The Creation of States Before the International Court of Justice: Which (Il)Legality?
University of Manchester - School of Law; University of Amsterdam
October 1, 2010
The Hague Justice Portal, October 1, 2010
On 22 September, the Amsterdam Center for International Law held a discussion on some of the controversies triggered by the International Court of Justice’s Kosovo advisory opinion. This commentary is part of a series discussing the opinion and its possible implications for Kosovo’s legal status as well as the added value of the opinion for the development of international law and the settlement of international disputes.
In this brief paper, I will first recall some salient elements of the context which led to a request for an advisory opinion (1). I shall then say a few words about the hopes for a far-reaching pronouncement vested by those initiating the request for an opinion and the extent to which these hopes contrasted with the traditional judicial economy to which international courts adhere (2). I shall then turn to the formulation of the question by the General Assembly and the way in which the Court (re-)interpreted it (3). Two substantive points of the reasoning of the Court will be examined: first, the already much-discussed question of the concept of being in accordance with international law (4); second, the equally controversial question of the identity of the authors of the declaration of independence (5). Without necessarily putting the conclusion reached by the Court into question, I will demonstrate that these two aspects of the opinion are beset by a similar paucity when it comes to the concept of legality embraced by the Court.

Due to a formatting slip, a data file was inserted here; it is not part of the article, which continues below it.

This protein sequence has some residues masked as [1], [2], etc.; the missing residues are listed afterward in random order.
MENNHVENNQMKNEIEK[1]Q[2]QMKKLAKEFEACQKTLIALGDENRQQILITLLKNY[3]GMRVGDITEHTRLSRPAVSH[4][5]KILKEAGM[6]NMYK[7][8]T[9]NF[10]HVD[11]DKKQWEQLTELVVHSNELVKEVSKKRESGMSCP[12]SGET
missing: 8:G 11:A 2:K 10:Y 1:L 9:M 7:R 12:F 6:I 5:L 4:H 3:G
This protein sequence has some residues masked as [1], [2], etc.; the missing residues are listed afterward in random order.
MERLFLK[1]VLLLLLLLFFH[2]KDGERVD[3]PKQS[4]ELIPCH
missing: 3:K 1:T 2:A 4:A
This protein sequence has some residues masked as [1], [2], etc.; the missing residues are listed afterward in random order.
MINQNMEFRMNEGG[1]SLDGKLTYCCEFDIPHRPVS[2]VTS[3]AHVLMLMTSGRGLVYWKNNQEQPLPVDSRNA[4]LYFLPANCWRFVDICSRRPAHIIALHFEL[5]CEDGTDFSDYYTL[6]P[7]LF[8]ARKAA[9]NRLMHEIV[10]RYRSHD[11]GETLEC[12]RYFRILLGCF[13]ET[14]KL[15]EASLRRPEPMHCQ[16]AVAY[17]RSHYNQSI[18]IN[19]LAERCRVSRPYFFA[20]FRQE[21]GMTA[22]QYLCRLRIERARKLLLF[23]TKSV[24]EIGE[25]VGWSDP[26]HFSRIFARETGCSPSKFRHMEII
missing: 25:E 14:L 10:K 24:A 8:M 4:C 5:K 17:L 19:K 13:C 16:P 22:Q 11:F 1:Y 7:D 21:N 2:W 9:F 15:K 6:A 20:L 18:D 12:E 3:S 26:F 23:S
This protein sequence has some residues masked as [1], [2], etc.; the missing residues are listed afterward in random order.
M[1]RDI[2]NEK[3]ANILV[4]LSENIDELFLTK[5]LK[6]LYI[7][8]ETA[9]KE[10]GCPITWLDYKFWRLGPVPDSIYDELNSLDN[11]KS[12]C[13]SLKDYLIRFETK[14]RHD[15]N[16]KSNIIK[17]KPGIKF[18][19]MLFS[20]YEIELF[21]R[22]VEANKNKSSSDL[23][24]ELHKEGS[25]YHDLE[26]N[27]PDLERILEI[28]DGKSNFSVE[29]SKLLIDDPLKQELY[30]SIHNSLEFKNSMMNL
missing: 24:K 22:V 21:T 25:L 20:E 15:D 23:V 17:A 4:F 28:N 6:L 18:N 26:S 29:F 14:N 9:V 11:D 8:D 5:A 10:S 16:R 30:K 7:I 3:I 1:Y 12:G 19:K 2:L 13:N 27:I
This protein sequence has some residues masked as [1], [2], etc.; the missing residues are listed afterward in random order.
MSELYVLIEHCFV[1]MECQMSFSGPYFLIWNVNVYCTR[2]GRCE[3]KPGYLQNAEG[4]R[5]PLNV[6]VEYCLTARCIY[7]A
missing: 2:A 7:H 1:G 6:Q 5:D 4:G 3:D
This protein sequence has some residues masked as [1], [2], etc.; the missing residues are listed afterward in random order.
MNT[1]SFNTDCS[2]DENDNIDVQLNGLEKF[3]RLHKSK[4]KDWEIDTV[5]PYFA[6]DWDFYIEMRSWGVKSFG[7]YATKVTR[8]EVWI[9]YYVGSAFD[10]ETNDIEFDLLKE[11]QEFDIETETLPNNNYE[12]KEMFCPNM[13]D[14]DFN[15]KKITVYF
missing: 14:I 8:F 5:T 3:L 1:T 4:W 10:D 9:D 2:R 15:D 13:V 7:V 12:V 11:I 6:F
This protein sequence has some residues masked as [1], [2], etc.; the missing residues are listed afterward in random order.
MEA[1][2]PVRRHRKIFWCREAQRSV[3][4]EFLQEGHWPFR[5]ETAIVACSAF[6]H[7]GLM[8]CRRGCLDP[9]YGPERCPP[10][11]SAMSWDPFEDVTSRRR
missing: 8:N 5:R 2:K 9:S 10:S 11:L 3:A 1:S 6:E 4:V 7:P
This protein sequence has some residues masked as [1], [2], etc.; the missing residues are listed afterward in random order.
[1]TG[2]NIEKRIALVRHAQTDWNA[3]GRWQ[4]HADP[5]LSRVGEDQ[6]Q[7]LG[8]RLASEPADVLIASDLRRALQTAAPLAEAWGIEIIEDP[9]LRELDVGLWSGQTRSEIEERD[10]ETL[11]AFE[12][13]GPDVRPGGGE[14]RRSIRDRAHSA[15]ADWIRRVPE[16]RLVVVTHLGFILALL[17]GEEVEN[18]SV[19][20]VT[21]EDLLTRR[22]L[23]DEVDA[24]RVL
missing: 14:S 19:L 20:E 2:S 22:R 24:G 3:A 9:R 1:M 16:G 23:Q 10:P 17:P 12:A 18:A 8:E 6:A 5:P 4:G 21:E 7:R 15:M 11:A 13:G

Number of Pages in PDF File: 8
Keywords: International Law, Kosovo, Non-State Actors, Statehood, Recognition, Concept of Law, Responsibility, Legality, International Dispute Resolution, International Court of JusticeAccepted Paper Series
Date posted: October 17, 2010
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